Monthly Archives: April 2010

Jillian Michaels Is A Big Loser

The biggest loser, in my mind, is Jillian Michaels.  Why?  Because she is so immersed in the superficiality of LOOKING fabulous that she says in Women’s Health magazine that she doesn’t want to become a biological mother, because “I can’t handle doing that to my body.”

Yikes!  She can’t handle real life?  What happens as she ages, and the skin is no longer taut over her muscles?  What happens when her metabolism changes with age?  Where will her self esteem be then?

I’m aggravated that an individual who purports to teach people about body image and self esteem would be so negative about the challenge of getting back in shape after childbearing.  I’ve done it.  Millions of women have done it. This is lousy role modeling.  She shouldn’t be coaching others when she is so profoundly fearful of the challenge to her body with motherhood.

Furthermore, she says she’s going to adopt.  Really?  What happens when that kid’s body isn’t perfect?  How is she going to actually mother with her schedule of television shows, DVD shoots, plans for “Losing It With Jillian,” and her own television talk show….AND keeping her body perfect?

We all put our priorities in different places.  Hers is superficial.  I am shocked that this doesn’t topple her media house.  In fact, I think this would be a career killer for someone who is supposed to be an inspiration, primarily to women.  Go figure.

Make Your Life Better in a Moment

How can your life be better in an instant?

Believe it or not, I have the answer to that question.

Think about something lousy you’re experiencing today.  Frown.

Now, think about something wonderful you’re experiencing today.  Smile!
At any one moment, you get to choose how you’re going to react.
Here’s something to try:

Get together with a friend today, and talk ONLY about things that elevate both your souls and your spirits.  No whining about your lives, no talking smack about other people, no complaining about relatives or politics.  Just say the things that elevate both of you and your collective sense of well-being.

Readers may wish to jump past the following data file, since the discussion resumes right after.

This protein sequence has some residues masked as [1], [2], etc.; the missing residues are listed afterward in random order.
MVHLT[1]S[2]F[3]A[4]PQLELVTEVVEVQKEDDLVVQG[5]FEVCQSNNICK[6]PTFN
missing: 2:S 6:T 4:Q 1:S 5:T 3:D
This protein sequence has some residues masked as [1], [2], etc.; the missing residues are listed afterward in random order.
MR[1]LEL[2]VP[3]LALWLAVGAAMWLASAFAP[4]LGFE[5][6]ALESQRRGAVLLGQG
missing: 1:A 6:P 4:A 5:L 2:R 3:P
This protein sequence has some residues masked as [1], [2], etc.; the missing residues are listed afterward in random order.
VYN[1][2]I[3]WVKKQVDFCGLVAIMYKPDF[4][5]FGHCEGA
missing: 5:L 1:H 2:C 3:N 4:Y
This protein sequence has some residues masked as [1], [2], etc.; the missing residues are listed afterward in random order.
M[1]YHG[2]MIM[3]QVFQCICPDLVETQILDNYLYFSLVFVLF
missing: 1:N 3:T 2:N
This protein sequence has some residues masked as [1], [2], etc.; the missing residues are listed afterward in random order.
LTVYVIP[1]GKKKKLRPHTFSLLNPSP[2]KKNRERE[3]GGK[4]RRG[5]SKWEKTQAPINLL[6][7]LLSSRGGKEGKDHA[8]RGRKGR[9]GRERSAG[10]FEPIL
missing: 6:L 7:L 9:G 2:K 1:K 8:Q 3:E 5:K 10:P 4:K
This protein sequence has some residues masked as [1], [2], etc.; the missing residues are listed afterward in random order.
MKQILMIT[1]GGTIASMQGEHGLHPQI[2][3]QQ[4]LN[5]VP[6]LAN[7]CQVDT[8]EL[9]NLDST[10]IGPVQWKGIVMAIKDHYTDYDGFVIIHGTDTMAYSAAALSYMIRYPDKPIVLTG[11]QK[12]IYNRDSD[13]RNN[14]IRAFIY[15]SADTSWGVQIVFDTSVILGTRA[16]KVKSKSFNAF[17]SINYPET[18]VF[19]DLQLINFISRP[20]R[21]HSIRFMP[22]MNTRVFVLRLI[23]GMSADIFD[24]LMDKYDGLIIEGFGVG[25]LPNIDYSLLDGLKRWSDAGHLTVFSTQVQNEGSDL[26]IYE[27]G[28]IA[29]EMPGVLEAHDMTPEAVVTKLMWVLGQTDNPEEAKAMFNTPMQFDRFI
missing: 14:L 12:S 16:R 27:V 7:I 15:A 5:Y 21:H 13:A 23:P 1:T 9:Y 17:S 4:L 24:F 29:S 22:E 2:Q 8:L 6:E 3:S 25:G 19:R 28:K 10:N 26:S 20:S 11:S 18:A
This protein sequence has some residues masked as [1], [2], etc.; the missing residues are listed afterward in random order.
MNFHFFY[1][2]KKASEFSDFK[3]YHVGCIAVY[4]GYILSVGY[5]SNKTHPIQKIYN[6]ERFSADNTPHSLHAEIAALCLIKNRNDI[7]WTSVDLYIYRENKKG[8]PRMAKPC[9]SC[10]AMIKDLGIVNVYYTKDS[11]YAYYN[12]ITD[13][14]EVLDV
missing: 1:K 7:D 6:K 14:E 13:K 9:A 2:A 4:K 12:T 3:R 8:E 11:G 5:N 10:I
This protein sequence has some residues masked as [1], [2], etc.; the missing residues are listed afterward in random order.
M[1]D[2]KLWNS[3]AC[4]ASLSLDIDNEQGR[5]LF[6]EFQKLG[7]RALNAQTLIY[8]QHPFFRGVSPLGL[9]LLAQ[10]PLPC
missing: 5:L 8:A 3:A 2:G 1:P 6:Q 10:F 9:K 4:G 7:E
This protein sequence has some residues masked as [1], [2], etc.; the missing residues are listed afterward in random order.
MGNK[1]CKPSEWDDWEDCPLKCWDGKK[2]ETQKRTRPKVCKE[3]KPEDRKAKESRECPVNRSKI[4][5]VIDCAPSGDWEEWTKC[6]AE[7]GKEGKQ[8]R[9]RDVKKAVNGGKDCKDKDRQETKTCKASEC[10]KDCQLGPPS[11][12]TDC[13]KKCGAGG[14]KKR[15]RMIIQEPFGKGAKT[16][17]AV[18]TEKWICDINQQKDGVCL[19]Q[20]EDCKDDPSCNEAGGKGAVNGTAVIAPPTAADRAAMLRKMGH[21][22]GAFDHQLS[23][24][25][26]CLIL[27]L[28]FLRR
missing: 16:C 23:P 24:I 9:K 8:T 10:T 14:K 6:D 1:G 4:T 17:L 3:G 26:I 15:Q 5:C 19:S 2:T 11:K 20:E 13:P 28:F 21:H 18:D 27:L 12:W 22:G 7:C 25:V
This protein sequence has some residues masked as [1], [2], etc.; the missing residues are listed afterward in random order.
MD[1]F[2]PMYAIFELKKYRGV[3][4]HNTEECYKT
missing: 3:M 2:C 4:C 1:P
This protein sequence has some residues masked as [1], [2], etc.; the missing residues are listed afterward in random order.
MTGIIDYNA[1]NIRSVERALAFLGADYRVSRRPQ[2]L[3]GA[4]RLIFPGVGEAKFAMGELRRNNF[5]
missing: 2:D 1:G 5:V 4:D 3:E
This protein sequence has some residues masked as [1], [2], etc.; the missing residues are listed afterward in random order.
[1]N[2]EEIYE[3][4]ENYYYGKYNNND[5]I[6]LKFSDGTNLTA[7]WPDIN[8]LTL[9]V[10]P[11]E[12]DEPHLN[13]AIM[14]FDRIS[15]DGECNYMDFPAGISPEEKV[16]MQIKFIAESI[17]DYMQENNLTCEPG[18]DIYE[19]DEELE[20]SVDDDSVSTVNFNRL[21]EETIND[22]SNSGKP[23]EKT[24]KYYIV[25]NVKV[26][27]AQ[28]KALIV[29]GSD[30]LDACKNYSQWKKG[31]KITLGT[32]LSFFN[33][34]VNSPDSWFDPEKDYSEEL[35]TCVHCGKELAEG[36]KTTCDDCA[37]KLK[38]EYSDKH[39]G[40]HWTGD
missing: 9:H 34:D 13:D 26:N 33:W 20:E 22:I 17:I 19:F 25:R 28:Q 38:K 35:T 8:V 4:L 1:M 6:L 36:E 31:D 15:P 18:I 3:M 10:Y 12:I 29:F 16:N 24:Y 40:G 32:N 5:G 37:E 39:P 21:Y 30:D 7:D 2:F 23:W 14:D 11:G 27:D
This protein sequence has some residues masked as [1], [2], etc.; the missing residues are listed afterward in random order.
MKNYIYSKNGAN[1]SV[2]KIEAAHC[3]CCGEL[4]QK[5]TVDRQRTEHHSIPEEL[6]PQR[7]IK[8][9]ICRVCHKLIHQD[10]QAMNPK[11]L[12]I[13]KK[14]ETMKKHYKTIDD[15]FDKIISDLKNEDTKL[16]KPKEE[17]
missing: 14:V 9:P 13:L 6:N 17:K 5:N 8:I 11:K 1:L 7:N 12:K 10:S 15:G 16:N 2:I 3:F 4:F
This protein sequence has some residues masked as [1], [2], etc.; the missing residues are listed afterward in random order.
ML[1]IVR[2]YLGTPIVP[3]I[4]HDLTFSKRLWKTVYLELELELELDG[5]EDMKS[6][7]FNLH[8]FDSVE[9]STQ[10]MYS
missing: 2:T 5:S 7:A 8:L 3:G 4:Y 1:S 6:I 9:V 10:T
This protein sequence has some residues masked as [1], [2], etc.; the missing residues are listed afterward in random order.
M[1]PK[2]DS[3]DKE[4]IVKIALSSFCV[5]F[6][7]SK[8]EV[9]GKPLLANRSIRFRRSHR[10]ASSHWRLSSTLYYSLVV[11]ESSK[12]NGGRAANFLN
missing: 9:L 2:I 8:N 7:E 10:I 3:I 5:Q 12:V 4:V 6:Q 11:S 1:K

And guess what?  Your life becomes better instantaneously.

Tempest in A Teapot

An Oregon middle school teacher has publicly denounced the Tea Partiers – a grassroots political organization which opposes many of President Obama’s health and financial concepts and actions – as “a loose affiliation of racists, homophobes and morons” among more offensive names.

The school district placed him on leave, pending the conclusion of an investigation by the school district into whether he used school hours or computers to work on his anti-Tea Party website, and if his political activity was appropriate behavior for a teacher of middle school students.

The teacher had announced his intention to embarrass Tea Partiers by attending their rallies dressed as Adolf Hitler, carrying signs bearing racist, sexist, and anti-gay epithets, and acting as offensively as possible, according to FoxNews.com.

The Oregon Tea Party organization is quoted as saying that the teacher doesn’t need to lose his job.  He just needs to have sensitivity and anger management training.

I think they’re just being politically correct.  He should be fired for sure.

He has the responsibility of teaching and role-modeling the proper behavior for a citizen in a democracy.  Attempting to embarrass and destroy an opposing point of view is not part of the democratic process, in spite of the fact that it seems like the main means of discourse in our society at present.  And it has to stop   somewhere.

He could have had his students do a project, learning about the positions of the Tea Party movement, and to critique them, with pros and cons as they see them (in spite of the fact that most kids their age pretty much just parrot what they learn at home).  Nonetheless, debates and critical essays are what he should be teaching, not “search and destroy.”